Islam | Sunnah | Migration | Struggle | Khilafa | Affairs of the Ummah | Ideological Genealogy | Institutional, Socio-Economic, and Policy Analysis
Feb 18 • 29 tweets • 5 min read
Short term success is often linked to long term failure.
A small group or sect can achieve a very strong group identity by having a uniform and rigid doctrine, but when it uses this power to expand quickly, it is unable to accommodate a broader base of different streams...
...of thought, leading to internal conflict and purges, alienating members and leading to fractures.
Likewise, when seizing territory, disregarding local power dynamics enables rapid expansion, but results in generating a lot of enemies, weakening the defensive position...
Feb 18 • 4 tweets • 1 min read
It's probably not a coincidence that the European states most known for their social welfare systems are more aggressive in stealing the children of Muslims. I've mainly heard of such cases from Germany and Sweden, whereas in France and the UK it seems to be less common.
My theory is that each European country brings a different contribution to the war against Islam, and since France and UK undertake direct military actions in Muslim lands, they don't do as much with their social systems, where Germany and Scandinavian countries use NGOs...
Feb 4 • 26 tweets • 5 min read
The worst Islamic scam story I've heard is from Egypt.
Apparently the people in a village were trying to collect money to build or renovate a masjid after salah, and they needed something like 20 or 30 thousand pounds, maybe 4 or 5 thousand dollars at the time.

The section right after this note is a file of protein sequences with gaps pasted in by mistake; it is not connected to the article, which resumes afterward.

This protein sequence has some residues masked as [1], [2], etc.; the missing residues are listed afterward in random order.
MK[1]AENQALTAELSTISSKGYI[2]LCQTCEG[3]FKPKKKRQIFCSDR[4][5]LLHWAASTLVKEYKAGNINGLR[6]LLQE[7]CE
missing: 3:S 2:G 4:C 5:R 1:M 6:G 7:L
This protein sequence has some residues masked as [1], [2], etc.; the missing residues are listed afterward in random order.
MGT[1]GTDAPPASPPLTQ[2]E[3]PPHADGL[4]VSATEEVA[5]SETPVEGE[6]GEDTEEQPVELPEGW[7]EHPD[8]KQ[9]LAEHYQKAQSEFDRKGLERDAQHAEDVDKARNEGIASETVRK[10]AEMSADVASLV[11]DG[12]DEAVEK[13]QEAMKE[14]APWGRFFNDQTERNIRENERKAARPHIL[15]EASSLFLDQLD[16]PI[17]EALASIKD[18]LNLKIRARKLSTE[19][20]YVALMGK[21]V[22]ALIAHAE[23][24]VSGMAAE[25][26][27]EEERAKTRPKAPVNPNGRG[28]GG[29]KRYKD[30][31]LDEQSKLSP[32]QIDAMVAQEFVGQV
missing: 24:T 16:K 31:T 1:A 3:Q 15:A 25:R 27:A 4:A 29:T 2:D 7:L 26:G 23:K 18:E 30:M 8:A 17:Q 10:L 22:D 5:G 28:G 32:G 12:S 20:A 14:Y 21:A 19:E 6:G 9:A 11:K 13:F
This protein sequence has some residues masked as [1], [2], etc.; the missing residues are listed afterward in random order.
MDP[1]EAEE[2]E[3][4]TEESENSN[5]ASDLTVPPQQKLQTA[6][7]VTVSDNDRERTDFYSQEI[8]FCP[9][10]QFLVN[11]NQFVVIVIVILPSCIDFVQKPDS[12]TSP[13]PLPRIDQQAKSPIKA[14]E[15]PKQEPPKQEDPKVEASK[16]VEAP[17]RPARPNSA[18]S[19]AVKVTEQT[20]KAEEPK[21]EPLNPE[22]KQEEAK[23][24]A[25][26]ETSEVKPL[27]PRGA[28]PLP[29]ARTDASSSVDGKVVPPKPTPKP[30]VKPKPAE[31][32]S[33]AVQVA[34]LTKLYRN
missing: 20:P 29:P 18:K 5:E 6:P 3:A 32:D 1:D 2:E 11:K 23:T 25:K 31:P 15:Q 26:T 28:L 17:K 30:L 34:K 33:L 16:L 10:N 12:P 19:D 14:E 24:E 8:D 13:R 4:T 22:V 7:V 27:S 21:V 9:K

There happened to be a businessman in town who just spontaneously gave them the whole sum of money they were asking for. It wasn't a rich village, and it was a big amount of money for them so they were overjoyed.
The people wanted to express their gratitude to the man...
Feb 2 • 9 tweets • 2 min read
Husn adh-dhun is part of nobility. It is an act of self-sacrifice for a greater good.
Suspicion can be a sin. It can mean violating the rights of others for selfish interests.
When we assume good about others, we may sometimes end up getting cheated or disappointed.
When we are suspicious of others, we may protect ourselves, but we can end up harming others.
For example, if you think someone might be a scammer, so you try to avoid them or treat them harshly, you may protect yourself, but you could hurt them in this process.
Feb 2 • 4 tweets • 1 min read
As deep fake become more common, verifying news first hand with trusted Muslim sources is more important than ever.
In the same ways that hadith have chains of narration, ideally we should try to get trusted chains back to every current event we want to spread or act upon.
And just as with hadith, if we are reporting news with weak chains of narration we should disclose that when relating news.
In any case, it would be better to try to avoid news with clear group/corporate/national backing as much as possible, because one of the most...
Feb 2 • 10 tweets • 2 min read
I was wondering why the President of El Salvador, Nayib Bukele, is named Nayib, which is an unusual name in Latin America.
As it turns out, his laternal grandparents were Palestinian Christians, but his father embraced Islam and founded the first masjid in El Salvador.
Nayib was photographed praying salah in a masjid, which caused some controversy during the election. I also saw photographs of him making du'a with open hands in the Islamic style, but when asked about religion he is evasive and says he doesn't identify with any religion...
Jan 30 • 5 tweets • 2 min read
Friendly Saudi-British relations go back further than I thought, when Faisal bin Turki authorized an official visit to Riyadh by British officer Lewis Pelly in Ramadan of 1281 AH. Faisal asked multiple times about British assistance agains the (Uthmani) Turks.